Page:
At the start of 2016, Cavaleri quietly made his return to the stage for the first time in three and a half years, performing one song with Kenny Jewell at a local gig. This performance reignited Cavaleri's passion for music.[17]

2018–2020: relaunch of career and DemonsEdit

2019 saw Nathan Cavaleri return to the stage after a 5-year struggle with anxiety/depression.[18]

In October 2019, Cavaleri released the 4-track EP Demons. All four tracks were released as singles, with the single "29 Gold Stars" receiving rave reviews from triple j, double j, MusicFeeds and PileRats.[19]

In 2020, three more singles were released, before a forthcoming studio album, also titled Demons, set for release on 6 August 2020.[20]

2020–present: TwitchEdit

In April 2020, Nathan started his Twitch career after being encouraged to join by a fellow Twitch creator, Pestily, after meeting at a Starlight Children's Foundation event.

In May 2021, Nathan became partnered on Twitch.


Studio albumsEdit

List of studio albums, with selected details and chart positions
Title Album details Peak chart positions
Jammin' with the Cats
  • Released: April 1993
  • Label: Little Rock/Mushroom (D24012)
  • Formats: CD
(Nathan Cavaleri Band)
  • Released: October 1994
  • Label: Little Rock/Mushroom (D31235)
  • Formats: CD
  • Released: 6 August 2020[20]
  • Label: Nathan Cavaleri
  • Formats: Digital Download, streaming

Extended playsEdit

List of extended plays, with selected details
Title EP details
  • Released: 3 October 2019[22]
  • Label: Nathan Cavaleri
  • Formats: Digital Download, streaming


Title Year Peak chart positions Album
"Little Egypt" (with Chris Bailey) 1992 63 non-album single
"Josh's Boogie" 1993 promo Jammin' with the Cats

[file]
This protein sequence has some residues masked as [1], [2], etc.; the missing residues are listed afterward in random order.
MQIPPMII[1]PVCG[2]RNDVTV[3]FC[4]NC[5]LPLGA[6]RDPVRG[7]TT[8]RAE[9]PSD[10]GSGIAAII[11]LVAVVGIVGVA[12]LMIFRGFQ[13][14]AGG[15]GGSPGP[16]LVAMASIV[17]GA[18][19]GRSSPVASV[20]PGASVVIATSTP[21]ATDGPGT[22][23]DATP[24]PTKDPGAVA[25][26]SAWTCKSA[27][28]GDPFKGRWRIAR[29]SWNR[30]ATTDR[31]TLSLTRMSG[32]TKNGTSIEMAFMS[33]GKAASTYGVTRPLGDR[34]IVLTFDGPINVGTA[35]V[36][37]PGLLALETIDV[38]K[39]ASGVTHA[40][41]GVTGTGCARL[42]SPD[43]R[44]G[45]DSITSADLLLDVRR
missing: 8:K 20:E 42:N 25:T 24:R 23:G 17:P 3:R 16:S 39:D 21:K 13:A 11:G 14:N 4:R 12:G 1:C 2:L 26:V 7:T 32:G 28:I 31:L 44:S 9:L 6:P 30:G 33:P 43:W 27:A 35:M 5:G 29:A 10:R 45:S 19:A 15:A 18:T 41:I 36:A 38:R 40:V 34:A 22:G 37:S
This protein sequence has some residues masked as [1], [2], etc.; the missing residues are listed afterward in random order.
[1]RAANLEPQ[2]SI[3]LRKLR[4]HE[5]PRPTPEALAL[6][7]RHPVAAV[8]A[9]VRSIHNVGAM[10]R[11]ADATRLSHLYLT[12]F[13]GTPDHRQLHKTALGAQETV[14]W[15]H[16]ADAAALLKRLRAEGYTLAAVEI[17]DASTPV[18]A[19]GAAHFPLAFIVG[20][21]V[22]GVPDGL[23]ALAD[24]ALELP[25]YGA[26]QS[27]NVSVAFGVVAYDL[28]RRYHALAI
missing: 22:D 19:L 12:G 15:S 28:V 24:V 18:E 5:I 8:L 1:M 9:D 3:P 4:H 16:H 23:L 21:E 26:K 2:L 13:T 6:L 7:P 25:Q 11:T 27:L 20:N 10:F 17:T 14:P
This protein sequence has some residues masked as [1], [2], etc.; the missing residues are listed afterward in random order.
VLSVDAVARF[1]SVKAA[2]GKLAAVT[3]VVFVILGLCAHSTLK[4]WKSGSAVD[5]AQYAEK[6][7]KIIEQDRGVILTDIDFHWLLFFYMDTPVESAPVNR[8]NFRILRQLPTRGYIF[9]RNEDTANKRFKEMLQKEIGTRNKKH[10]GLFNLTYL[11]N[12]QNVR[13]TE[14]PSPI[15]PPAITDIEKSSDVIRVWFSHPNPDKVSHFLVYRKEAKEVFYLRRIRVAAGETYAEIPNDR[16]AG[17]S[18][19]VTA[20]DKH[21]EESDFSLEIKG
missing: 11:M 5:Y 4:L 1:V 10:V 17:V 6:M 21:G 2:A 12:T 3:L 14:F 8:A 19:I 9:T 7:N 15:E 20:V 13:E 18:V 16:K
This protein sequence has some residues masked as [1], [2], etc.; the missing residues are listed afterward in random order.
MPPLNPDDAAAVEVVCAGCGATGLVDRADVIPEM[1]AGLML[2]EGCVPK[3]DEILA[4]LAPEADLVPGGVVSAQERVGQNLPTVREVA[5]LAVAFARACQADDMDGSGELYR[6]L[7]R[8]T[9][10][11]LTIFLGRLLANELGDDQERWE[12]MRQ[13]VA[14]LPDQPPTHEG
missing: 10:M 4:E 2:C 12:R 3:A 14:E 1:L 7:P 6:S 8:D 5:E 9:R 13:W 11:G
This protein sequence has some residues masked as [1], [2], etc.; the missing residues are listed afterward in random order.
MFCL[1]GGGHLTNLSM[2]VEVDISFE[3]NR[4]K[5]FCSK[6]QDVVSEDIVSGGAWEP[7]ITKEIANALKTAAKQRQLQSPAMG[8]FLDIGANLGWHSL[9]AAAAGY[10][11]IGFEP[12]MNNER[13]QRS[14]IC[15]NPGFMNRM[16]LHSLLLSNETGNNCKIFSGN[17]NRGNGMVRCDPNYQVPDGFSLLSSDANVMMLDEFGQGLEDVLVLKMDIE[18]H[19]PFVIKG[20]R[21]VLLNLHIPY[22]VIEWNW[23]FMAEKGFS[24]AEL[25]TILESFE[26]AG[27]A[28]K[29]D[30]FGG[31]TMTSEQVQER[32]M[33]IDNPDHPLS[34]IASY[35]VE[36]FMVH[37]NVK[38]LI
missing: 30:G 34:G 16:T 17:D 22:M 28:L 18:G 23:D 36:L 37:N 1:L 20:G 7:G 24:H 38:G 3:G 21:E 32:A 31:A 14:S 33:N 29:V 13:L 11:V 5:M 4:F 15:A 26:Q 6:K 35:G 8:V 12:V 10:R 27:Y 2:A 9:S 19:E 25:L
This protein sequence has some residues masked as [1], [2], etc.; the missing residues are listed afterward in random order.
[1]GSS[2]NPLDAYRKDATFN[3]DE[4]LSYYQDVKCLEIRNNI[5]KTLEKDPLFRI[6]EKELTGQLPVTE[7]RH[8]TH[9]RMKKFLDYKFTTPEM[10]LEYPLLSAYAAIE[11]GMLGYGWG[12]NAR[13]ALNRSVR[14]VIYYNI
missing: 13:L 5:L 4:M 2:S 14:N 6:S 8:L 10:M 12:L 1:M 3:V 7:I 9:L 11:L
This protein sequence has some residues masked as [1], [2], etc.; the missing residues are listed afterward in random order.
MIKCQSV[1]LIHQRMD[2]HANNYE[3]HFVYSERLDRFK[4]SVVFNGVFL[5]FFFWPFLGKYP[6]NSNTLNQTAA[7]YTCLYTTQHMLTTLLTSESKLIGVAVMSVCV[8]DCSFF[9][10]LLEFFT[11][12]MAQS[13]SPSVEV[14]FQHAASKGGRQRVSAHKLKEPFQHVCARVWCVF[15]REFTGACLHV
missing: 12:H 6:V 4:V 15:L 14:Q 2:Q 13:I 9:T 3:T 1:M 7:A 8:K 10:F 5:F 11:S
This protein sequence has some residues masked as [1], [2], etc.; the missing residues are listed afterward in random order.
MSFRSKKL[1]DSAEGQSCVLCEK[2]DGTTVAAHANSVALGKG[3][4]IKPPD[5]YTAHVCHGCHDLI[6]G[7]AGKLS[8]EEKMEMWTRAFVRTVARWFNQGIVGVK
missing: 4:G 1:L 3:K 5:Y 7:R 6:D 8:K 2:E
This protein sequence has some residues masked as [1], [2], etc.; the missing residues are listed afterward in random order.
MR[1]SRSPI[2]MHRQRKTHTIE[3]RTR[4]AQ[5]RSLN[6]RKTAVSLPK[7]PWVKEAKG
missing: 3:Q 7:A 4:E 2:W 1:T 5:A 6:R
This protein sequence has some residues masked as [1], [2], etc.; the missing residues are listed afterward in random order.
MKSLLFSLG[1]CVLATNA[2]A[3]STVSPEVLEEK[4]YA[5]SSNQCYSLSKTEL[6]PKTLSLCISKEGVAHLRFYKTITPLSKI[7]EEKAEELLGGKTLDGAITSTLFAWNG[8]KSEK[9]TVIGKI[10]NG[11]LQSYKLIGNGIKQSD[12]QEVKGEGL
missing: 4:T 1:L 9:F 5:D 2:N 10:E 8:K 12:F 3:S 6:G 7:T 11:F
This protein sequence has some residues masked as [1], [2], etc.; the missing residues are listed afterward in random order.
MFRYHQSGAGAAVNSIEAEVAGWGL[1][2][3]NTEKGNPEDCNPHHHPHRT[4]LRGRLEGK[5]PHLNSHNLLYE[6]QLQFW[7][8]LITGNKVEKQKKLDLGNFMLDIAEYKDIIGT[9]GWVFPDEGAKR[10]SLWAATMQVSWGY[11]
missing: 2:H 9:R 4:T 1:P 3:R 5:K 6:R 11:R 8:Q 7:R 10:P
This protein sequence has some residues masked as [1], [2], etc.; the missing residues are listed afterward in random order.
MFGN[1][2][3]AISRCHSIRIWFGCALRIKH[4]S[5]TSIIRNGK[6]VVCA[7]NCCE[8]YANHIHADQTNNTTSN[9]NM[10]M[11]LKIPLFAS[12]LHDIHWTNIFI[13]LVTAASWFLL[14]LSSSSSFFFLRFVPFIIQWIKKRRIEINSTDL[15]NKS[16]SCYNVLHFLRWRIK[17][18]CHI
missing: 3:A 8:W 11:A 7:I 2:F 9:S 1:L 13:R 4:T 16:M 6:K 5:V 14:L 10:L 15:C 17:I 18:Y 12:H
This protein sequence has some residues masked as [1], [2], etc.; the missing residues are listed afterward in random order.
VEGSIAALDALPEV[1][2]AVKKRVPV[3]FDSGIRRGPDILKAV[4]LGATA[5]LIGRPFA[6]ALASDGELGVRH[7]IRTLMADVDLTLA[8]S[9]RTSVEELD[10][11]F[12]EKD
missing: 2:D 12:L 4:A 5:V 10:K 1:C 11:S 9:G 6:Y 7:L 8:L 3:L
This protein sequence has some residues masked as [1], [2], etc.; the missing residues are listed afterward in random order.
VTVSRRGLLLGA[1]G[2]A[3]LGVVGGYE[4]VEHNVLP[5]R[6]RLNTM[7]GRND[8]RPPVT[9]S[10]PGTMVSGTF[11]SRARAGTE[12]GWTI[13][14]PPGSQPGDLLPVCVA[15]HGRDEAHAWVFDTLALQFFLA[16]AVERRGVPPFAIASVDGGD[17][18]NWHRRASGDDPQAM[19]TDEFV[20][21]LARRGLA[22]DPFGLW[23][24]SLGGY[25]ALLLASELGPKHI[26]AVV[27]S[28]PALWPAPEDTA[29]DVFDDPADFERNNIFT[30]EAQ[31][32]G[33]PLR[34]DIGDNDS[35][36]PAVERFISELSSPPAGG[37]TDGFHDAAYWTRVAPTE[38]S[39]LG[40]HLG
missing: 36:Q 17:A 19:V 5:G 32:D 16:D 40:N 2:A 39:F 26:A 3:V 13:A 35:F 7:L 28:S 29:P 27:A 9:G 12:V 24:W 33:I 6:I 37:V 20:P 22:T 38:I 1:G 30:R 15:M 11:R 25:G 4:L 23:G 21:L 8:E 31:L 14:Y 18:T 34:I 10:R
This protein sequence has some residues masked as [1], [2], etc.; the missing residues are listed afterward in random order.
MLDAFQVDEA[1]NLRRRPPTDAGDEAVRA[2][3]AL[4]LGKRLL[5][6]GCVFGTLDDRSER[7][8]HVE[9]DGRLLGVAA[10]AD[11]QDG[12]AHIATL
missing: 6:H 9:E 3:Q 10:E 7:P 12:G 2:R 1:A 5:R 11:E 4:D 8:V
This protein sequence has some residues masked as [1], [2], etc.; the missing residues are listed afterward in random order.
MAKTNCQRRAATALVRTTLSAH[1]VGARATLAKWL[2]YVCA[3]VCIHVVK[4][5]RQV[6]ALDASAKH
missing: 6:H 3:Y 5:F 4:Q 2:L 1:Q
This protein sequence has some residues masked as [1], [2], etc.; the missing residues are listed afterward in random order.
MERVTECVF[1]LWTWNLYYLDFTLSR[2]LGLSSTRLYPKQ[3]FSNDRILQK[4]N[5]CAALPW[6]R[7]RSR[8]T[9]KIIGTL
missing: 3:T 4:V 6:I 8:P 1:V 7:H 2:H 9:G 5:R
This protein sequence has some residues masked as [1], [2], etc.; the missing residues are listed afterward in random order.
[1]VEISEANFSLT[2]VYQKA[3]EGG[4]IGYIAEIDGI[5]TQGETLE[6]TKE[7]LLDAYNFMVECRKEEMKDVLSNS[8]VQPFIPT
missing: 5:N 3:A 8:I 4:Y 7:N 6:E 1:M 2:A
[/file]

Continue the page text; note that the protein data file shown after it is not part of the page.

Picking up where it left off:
"Gonna See My Baby Tonight" (with Jimmy Barnes) promo non-album single
"Workin' On It" (featuring Andrew Strong) 1994 55 Nathan
"(If Loving You Is Wrong) I Don't Want to Be Right" (featuring Sweet Pea Atkinson) 1995 -
"Demons"[23] 2018 - Demons EP
"Rising Sun"[24][25] -
"29 Gold Stars"[26][19] 2019 -
"Chucky"[27] -
"Castles in the Sky"[28] 2020 - Demons
"Hug"[29] -
"Before You Check Out"[20] -





  1. ^ a b c d Schwartz, Larry (29 May 1993). "Teddy Bears & Top 10's". The Age. Archived from the original on 29 November 2014. Retrieved 19 November 2014.
  2. ^ a b c d "Artist of the Month: Nathan Cavaleri". H.E.A.R. (Hearing Education and Awareness for Rockers). December 1995. Retrieved 20 November 2014.
  3. ^ a b c Huey, Steve. "Nathan Cavaleri". AllMusic. Retrieved 20 November 2014.
  4. ^ a b c d e f g h i j McFarlane, Ian (1999). "Encyclopedia entry for 'Nathan Cavaleri'". Encyclopedia of Australian Rock and Pop. St Leonards, NSW: Allen & Unwin. ISBN 978-1-86508-072-7. Archived from the original on 1 September 2004. Retrieved 19 November 2014.
  5. ^ Ryan, Gavin (2011). Australia's Music Charts 1988–2010. Mt. Martha, VIC, Australia: Moonlight Publishing.
  6. ^ "'One Day Soon' at APRA search engine". Australasian Performing Right Association (APRA). Retrieved 20 November 2014. Note: User may have to click 'Search again' and provide details at 'Enter a title:' e.g Nats Blues; or at 'Performer:' Nathan Cavaleri